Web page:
Over the past few years many people have argued over the amount of vio
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Over the past few years many people have argued over the amount of violence on television, and whether it promotes violence in American society. Since TV is such a big part of todayís society it is easy to point a finger at it as a promoter of violence. So does violence on television promote violence in American Society?
It is true that the amount of violence on TV shows today is growing. But does this really desensitize the publics view of violence? The Japanese crime rate is a good example that it does not. Despite Having much more violent cartoons and TV shows than we have here, Japan has a very low crime rate. So why is it that a country with far more violence on their TV shows has a much more peaceful society than ours?
I believe the problem isnít the amount of violence on TV it is the amount of violence we witness, and experience in society. Someone who has never been exposed to violence and sees it on TV for the first time will just consider it is make believe or fantasy. However someone who is surrounded in a hostile and violent environment, and sees violence on TV will consider it as common behavior.
The UCLA Television Violence Monitoring Report, which analyzed broadcast programming during the 1994-1995 season, notes that it is "known" that TV doesn't have a simple stimulus-response effect on viewers. The tube's influence fluctuates wildly with socioeconomic status, viewing setting, and other variables. "When the impact of television is discussed or when television is blamed for having caused something to happen, it should never be suggested that television alone is a sufficient cause," says the study.~2
The National Television Violence Study , underwritten by the cable industry, looked at broadcast and cable offerings over the same time period. Like the UCLA report, it finds ample evidence of violent acts and images on TV.
But the study admits that the connection between TV and real-world violence is far from clear. "It is also recognized," says the report, "that televised violence does not have a uniform effect on viewers. The outcome of media violence on viewers depends both on the nature of the depictionís and the sociological and psychological makeup of the audience."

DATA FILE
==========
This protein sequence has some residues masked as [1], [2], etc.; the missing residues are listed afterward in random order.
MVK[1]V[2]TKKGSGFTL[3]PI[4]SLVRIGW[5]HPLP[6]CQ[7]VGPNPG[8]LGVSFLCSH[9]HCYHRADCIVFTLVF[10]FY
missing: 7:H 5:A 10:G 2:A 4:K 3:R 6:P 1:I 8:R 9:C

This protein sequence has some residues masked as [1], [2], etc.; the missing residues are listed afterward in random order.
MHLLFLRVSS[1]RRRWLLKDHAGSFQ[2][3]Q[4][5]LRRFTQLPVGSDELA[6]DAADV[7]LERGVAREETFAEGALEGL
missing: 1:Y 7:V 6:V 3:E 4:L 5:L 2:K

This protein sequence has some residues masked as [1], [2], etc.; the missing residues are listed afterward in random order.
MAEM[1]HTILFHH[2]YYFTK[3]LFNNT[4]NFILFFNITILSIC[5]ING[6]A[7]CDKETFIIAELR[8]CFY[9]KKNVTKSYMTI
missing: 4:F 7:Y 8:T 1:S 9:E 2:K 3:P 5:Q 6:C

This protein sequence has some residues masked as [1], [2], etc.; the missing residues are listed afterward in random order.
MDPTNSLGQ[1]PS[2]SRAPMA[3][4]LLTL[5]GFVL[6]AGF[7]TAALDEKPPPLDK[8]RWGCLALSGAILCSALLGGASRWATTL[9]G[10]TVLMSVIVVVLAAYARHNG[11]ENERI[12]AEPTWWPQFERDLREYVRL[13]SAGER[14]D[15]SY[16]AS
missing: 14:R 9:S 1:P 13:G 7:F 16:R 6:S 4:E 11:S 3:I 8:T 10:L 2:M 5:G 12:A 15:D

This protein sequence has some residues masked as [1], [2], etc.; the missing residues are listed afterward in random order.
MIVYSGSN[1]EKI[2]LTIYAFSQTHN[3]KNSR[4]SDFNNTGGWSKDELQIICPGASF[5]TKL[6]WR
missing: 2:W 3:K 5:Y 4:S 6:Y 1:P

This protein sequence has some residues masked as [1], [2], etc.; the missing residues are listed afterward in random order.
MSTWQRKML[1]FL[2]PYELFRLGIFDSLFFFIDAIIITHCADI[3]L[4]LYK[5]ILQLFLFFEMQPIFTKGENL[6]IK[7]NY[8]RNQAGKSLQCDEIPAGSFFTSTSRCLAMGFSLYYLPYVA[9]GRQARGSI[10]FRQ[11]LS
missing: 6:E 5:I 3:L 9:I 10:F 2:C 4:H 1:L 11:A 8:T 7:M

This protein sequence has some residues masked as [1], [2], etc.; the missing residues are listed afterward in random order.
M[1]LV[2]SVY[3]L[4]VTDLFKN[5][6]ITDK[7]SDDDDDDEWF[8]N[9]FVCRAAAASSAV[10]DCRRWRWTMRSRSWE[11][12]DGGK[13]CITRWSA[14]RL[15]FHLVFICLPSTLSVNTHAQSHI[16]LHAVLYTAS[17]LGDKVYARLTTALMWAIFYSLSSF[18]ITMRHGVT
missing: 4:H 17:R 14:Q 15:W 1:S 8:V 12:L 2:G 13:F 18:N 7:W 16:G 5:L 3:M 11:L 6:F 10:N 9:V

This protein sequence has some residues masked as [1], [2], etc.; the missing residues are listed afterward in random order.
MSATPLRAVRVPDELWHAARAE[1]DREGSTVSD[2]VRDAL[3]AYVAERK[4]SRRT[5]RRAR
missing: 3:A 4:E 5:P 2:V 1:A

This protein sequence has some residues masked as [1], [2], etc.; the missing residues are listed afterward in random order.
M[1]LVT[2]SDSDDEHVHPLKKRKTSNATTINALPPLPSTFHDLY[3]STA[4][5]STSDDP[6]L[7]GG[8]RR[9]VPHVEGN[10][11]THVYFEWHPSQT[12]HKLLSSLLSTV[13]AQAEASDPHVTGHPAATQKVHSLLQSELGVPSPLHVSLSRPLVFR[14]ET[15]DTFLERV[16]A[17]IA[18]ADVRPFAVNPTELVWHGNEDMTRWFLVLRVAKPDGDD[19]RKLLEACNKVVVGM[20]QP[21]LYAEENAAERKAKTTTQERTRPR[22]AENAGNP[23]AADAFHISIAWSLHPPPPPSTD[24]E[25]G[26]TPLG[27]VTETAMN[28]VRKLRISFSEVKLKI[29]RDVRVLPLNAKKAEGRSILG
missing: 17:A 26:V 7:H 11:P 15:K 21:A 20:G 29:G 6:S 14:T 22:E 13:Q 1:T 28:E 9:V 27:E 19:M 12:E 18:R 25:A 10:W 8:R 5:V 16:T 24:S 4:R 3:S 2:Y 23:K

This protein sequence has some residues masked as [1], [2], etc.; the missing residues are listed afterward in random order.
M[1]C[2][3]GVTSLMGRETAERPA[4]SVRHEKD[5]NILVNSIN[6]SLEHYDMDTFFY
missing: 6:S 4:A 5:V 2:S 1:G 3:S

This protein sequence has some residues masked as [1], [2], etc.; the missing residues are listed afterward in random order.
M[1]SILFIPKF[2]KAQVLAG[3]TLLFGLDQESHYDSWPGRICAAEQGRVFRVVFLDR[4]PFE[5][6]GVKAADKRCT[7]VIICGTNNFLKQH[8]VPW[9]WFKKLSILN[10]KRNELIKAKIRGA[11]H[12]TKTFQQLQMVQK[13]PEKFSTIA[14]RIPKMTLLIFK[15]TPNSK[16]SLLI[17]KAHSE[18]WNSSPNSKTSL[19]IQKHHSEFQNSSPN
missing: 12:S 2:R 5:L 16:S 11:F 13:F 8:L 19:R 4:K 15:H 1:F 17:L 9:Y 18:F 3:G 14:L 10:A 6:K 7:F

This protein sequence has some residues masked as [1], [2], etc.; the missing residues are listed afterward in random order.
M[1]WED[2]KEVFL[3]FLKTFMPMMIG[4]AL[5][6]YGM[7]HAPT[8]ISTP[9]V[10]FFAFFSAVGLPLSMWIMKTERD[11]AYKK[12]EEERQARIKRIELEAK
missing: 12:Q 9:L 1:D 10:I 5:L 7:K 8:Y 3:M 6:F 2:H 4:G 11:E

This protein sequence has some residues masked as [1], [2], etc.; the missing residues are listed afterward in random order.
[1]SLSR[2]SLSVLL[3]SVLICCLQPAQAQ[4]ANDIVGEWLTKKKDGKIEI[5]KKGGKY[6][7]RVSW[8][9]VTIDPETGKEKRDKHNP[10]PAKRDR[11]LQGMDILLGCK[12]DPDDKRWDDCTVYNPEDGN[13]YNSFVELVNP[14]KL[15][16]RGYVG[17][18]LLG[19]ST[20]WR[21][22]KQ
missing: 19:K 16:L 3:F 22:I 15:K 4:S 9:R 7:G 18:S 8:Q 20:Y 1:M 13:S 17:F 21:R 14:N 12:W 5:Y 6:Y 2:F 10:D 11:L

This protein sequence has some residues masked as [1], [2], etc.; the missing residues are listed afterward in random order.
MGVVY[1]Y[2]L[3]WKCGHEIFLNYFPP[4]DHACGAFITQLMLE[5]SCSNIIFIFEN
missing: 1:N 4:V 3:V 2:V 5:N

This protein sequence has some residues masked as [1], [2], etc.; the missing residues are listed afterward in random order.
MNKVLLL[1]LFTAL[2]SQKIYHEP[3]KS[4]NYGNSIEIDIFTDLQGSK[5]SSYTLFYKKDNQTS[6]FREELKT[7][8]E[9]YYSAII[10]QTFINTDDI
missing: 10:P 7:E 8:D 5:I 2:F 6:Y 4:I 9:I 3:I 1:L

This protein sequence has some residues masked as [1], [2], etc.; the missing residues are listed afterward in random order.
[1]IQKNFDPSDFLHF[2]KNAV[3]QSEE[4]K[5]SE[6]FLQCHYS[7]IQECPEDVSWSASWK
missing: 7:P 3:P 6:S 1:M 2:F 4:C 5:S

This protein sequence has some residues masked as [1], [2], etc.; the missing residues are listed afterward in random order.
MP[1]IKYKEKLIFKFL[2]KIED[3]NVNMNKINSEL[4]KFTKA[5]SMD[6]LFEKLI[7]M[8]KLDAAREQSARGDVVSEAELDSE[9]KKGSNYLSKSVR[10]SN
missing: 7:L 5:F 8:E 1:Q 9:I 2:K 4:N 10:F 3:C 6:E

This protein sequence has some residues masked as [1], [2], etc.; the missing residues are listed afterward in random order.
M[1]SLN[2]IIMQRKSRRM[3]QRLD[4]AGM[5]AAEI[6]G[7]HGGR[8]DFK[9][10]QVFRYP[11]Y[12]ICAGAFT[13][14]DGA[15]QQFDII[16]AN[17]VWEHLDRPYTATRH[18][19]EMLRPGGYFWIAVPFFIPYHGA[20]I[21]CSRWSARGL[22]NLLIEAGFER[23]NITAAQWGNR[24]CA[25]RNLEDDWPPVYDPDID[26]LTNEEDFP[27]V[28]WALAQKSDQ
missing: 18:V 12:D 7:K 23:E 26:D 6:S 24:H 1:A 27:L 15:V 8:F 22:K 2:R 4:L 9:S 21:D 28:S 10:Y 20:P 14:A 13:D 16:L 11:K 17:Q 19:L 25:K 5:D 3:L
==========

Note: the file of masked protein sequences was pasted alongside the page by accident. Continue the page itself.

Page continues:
The experience of violence first hand is the greatest promoter of violence. This is what desensitizes people about the horrors of violence. People will most likely not become violent just by watching violence on TV, they will likely become violent by experiencing it first hand. As Viola Spolin said "We learn through experience and experiencing, and no one teaches anyone anything. This is as true for the infant moving from kicking to crawling to walking as it is for the scientist with his equations. If the environment permits it, anyone can learn whatever he chooses to learn; and if the individual permits it, the environment will teach him everything it has to teach."
Some people say that television promotes and glorifies violence. However I can not think of a television show that glorified violence, that hasnít shown the pain of violence and attempted to show there are other ways to resolve conflicts.
The truth is, violence is as old as time itself. It is not some new problem that has become out of control since the invention of the television. Violence cannot be stopped, it can only be minimized. So even though television does not lower violence, it certainly can not be held responsible for promoting it.
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Dispute resolution, Crime, Criminology, Ethics, Human behavior, Violence, Media violence research, Domestic violence
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